Saturday, August 15, 2009

Observations on Maropeng

Maropeng Visitor Centre - Cradle of Humankind World Heritage Site

When we built Maropeng, we took a risk. The building was on a piece of land which had been donated to the state by Standard Bank. I personally needed to twist their corporate arm, to let us have a site which was going to have a view - because it seemed to me to be fairly worthless to have one which did not. We succeeded, and the site they gave us is magnificent - probably one of the best views anywhere in Gauteng.

But the risk was that, then, it seemed really far out of town, both for Johannesburg and for Pretoria. Of course, in the 10 or so years since the listing of the Cradle of Humankind as a World Heritage Site, the distance seems to have become less - because that is just what happens over the years.

On our recent visit there, these are some of the things I noticed:

1. The roads, which we spent millions upon millions on, have deteriorated very badly. There is one simple reason - heavy trucks using them. The traffic has increased on those roads very substantially.; When we started the project, most of the roads in the area were gravel - and gravel with a whole lot of ditches and holes in it. The moment the roads were tarred, trucks and heavy vehicles began to use them. We had huge fights with some of the landowners - who didn't seem to be able to make up their minds about the roads. On the one hand, they wanted them, on the other, they didn't like the consequences - viz., the trucks and heavy loaders. We argued that they were public roads - and therefore could not limit who used them.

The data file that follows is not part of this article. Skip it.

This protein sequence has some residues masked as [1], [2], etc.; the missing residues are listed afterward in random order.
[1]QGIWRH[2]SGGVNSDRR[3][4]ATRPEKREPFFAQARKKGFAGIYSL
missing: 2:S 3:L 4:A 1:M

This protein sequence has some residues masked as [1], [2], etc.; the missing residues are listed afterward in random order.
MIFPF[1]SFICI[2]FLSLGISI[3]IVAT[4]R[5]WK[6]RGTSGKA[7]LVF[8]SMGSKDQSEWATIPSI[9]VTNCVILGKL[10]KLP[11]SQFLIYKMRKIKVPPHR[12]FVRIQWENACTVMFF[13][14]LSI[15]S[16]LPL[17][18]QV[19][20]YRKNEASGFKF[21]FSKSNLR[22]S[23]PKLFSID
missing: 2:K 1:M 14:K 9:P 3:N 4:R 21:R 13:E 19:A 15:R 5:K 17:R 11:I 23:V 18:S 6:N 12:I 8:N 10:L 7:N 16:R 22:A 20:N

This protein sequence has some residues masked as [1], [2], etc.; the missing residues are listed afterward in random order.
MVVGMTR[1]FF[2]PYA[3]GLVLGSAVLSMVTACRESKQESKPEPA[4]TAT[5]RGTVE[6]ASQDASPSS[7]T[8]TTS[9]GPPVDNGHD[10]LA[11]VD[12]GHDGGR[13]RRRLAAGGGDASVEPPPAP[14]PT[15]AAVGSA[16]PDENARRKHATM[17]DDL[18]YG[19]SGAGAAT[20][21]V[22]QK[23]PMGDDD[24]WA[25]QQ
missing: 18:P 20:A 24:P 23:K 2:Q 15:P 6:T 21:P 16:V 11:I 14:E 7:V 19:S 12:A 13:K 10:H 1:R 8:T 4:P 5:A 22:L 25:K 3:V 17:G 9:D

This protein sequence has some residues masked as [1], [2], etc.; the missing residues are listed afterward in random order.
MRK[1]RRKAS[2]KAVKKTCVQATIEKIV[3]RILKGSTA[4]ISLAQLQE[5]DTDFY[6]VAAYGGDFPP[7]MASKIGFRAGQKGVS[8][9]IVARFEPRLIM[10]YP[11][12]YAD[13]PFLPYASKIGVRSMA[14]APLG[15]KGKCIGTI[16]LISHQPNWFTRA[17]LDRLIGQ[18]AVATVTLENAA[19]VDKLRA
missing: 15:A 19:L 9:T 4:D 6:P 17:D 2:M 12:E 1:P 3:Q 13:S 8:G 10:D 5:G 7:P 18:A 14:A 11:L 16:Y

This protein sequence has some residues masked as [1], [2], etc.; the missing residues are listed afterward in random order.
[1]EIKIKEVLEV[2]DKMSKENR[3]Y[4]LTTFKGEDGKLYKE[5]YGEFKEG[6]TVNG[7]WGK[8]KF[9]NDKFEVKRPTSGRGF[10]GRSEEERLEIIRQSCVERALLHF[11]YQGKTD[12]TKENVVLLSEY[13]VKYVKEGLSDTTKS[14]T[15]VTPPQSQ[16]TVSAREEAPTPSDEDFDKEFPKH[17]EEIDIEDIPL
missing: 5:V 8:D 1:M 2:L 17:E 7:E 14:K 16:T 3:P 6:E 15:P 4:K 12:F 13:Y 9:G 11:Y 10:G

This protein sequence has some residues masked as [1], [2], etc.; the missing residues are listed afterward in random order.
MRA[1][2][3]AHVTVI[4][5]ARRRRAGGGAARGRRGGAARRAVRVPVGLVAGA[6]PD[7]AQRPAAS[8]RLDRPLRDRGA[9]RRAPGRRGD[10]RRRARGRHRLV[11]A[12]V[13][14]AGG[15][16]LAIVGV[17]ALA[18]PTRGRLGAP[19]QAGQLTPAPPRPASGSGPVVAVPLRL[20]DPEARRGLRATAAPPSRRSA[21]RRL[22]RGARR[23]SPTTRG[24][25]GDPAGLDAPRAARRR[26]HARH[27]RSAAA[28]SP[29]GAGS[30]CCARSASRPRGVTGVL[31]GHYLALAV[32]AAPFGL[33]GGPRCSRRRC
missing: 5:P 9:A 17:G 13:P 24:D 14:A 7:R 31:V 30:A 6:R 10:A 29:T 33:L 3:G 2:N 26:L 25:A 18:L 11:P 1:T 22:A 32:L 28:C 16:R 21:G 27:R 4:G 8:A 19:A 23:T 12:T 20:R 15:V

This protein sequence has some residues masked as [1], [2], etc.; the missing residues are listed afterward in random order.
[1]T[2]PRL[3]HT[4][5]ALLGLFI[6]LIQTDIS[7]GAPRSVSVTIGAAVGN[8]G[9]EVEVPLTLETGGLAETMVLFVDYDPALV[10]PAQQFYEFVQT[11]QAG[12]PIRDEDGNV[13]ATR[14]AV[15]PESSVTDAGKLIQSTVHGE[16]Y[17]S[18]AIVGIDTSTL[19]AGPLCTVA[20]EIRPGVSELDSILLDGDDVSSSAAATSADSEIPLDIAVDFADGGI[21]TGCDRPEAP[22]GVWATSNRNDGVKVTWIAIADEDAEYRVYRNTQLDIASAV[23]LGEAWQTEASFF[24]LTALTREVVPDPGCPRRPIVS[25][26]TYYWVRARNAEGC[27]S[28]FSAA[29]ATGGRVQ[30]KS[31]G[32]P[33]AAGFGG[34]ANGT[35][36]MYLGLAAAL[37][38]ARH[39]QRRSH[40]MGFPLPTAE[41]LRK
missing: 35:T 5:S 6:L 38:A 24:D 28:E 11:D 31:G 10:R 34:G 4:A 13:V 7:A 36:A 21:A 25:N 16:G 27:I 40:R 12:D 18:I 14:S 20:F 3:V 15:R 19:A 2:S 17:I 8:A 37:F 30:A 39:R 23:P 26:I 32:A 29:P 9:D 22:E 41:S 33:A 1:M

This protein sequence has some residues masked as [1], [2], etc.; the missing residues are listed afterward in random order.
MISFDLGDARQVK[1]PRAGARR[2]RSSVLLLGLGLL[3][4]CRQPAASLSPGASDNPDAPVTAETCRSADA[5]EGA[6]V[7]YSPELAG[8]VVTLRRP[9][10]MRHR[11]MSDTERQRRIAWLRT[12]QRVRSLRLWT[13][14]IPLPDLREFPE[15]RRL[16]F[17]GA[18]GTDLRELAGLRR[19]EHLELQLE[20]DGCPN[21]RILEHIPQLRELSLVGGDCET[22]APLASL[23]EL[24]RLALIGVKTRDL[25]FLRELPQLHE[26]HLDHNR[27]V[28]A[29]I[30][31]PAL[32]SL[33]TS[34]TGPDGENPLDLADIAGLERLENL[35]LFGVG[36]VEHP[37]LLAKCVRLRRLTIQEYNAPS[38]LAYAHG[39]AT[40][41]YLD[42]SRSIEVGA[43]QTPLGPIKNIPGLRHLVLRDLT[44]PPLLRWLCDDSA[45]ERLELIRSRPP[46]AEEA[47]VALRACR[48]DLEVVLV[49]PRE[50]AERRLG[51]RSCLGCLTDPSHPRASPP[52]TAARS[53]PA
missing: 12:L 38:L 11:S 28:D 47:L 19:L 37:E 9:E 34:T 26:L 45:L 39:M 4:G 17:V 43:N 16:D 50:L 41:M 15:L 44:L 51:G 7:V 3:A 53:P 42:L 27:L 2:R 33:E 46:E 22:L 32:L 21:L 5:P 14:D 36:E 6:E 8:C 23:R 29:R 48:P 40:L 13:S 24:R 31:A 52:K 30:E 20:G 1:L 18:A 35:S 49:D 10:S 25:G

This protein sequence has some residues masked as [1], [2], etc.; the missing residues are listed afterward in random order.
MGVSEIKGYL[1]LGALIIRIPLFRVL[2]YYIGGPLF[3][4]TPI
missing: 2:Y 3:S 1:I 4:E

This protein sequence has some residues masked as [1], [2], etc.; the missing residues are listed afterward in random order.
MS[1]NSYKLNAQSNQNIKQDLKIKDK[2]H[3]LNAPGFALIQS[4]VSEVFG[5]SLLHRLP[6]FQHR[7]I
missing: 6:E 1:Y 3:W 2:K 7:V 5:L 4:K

I think we were wrong. We should have placed serious limitation on those roads - in terms of height restriction, in terms of speed restriction, and in terms of allowable weight of vehicle.

2. The other thing I noticed, is that all of the plans for beautification has not happened. This means that the area looks ordinary, rather than extraordinary. We had plans to put stone cairns up all over the place. We had plans to make the traffic circles in the area artistic sites. And two years down the track, none of this seems to have happened.

3. Maropeng itself is an amazing draw-card. We fought epic battles to get the operator to make the experience into a "wow" experience and that it now is. I have brought various guests there over the past two years, and I have seem just what kind of an impact it has on them. It is profound. Sterkfontein is also wonderful. It has a peace and a serenity about it which is quite wonderful.

4. I saw how well the place is being used - and by black people especially. Black school kids, black teenagers, black tourists. That is an amazing change which has happened over the past number of years - and it will have an amazing impact into the future - because those teenagers will bring their children there in years to come.

5. Talking of which, there is still not a great deal for children to do. I mean children - not teenagers. This is extremely short-sighted on the part of the operators.

6. I noticed that some of the Maropeng site is starting to look a bit tatty. Awnings needed fixing; outside chairs needed replacement; machines in the exhibition needed fixing. This is one of the problems with a Public Private Partnership - Government has very little control over how the private part of the relationship works or runs its business.

But again - I was deeply impressed by everything which we worked 7 years to achieve. And proud beyond words to have been part of such an amazing and historic creatio ex nihilo.

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